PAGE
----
The Adventures of Kimble Bent
Chapter XXV — The Land of Refuge
The Land of Refuge
One day two Hauhaus, exhausted and half-starved, entered the little bush-camp at Rukumoana. One of them was Bent's old rangatira, Tito te Hanataua. They had passed through many perils and hairbreadth escapes, and they warned the white man and his Maori comrades that Kepa te Rangihiwinui and his Whanganui Maori scouts were still hunting for them, and would have their heads to a certainty should they happen on the trail to the refuge place.
The old feeling of terror came over Bent and his companions at the mention of Kepa's name. That night Hauhau piquets kept watch on the edge of the clearing, and more than once they imagined they heard stealthy footfalls, the breaking of branches, and the whispers of enemies in the woods. These dangers, however, were things of the imagination. Nevertheless, it was an anxious night in the lonely kainga, and when morning came the people page 294 decided to abandon their camp and bury themselves still deeper in the wilderness.
In a very short time the men and women of the settlement were on the march, laden with their flax pikaus, containing such belongings as they thought worth removing. They took to the forest in a due northerly direction; bound for that Alsatia of rebels and Hauhaus, the remote and rugged Ngati-Maru Country, up on the head-waters of the Waitara—Titokowaru's hiding-place.
The utmost caution was observed on the march. No fires were lighted. So that there should be no clue to the direction of the flight, care was taken to leave no broken branches or other bushmen's signs; not a leaf was turned or a twig displaced if the refugees could help it until they were well into the ranges. Wherever possible they took to the creek-beds and walked in the running water, so that no trail should betray them. They could have spared themselves that anxiety and trouble, however, for the Government troops had at last abandoned the chase.
Two days Bent and his friends spent on that terrible trail—the roughest, wildest part of the Taranaki hinterland. Fording rivers, pushing through matted jungles, climbing wooded precipices, lowering their swags down perpendicular cliffs, and swinging themselves down by forest vines and creepers—they emerged at last, a weary little band, page 295 on the banks of the Waitara, about thirty miles from the mouth of that river. All around towered the densely forested blue ranges; the high banks of the winding Waitara fell precipitously to its rapidwhitened waters.
On the cliff-top where they left the forest there was a little Maori camp. Here the fugitives were ordered to the main Hauhau camp, the Kawau pa, where Titokowaru and his followers had established themselves, weary of war, but nevertheless resolute to die “fighting like the shark,” as the Maori has it, if attacked in their last hiding-place.
The Kawau pa stood in an admirable position for defence, in a great bend of the Waitara River. The winding rapid river here swept round a long tongue of steep-banked level land, protecting it on three sides; in the rear was the dense forest. The banks of the river were from twenty to thirty feet high, and could be climbed only in a few places. On this high tongue of land, about a quarter of a mile long, there stood a large village of well-built raupo and nikau thatched houses; between the village and the forest were the cultivations of potatoes, kumara, and taro. On the opposite side of the river, in the direction of the Taramouku Range, wild horses and cattle abounded in the bush. A short distance below the village there was a large pa-tuna, or eel-weir, consisting of two rows of stout manuka stakes set closely together and sunk into the river- page 296 bed and converging in a V, at the lower end of which hinaki, or eel-baskets, were set for the purpose of catching the piharau, or lamprey, which abounded in the Waitara, and which were a great Maori delicacy.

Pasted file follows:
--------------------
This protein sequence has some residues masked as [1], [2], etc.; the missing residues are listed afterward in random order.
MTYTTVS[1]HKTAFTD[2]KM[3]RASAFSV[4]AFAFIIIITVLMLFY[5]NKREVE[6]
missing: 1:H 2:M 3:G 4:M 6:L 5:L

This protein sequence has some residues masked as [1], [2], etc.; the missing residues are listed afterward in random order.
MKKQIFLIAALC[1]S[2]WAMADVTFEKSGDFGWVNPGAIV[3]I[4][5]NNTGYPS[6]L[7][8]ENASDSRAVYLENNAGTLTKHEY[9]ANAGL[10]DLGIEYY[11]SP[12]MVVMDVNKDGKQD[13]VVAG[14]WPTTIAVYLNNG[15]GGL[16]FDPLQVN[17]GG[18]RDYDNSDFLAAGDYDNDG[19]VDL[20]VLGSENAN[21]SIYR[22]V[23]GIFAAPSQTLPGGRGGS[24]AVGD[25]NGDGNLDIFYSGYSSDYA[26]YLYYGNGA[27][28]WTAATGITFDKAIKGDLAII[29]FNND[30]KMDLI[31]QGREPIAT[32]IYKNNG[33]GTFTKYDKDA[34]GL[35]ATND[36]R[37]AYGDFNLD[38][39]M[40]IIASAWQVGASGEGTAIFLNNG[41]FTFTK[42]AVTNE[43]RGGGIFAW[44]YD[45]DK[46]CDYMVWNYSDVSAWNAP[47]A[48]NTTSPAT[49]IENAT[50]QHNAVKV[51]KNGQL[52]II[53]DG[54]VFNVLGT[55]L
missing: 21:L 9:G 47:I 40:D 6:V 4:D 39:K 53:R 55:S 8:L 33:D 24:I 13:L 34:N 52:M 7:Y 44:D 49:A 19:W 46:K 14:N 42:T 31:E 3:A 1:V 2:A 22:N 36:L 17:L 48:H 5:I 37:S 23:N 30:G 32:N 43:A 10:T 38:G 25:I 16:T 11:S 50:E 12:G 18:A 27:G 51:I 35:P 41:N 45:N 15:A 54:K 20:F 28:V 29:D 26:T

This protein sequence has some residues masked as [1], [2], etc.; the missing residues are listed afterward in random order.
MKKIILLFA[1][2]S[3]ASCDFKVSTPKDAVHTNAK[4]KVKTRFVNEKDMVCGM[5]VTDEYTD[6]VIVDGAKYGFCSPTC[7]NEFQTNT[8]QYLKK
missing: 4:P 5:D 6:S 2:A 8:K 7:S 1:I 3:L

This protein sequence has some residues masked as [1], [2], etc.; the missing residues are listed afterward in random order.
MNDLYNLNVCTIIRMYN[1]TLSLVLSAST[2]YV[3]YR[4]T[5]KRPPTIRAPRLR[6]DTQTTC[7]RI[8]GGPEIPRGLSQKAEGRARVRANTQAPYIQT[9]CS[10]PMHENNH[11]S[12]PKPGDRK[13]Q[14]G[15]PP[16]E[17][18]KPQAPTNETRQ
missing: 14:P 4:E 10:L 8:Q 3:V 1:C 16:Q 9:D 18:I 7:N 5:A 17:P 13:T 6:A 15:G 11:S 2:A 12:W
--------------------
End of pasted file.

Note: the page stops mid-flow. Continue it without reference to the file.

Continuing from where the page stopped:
As Rupé and his pakeha Bent and their companions marched slowly into the marae of the warchief's camp, their eyes on the ground, they were welcomed with the ancient ceremony of the powhiri. The village women and girls waved green branches and shawls as they retired before them, singing all together the famous old greeting song, “Toia Mai te Waka!” (“Oh, haul up the canoe!”) likening the guests to a canoe-party of visitors arriving from a distant shore.
Then as the women fell back the whole force of Titoko's warriors leaped to their feet, and swinging their firearms this way and that, threw themselves with martial fury into all the thrilling action of the war-dance. The ground shook under the mighty tread of many scores of brown feet, and the forest rang with the chorus of the war-song and the reverberating volleys of many guns. And then, when the dance was ended, the hongi of long-severed friends, the pressing of nose to nose, and the pitiful weeping for the dead. For quite two hours the great tangi lasted. When it ceased one of the headmen of the river-tribes sent the new arrivals to his own camp, close by the Kawau; the village women page 297 came in procession, to the lilt of the tuku-kai song, bearing their baskets of food, steaming hot from the hangi, and the half-starved white man and his friends were soon enjoying a bountiful feast after their long-enforced existence upon the meagre rations of the bush.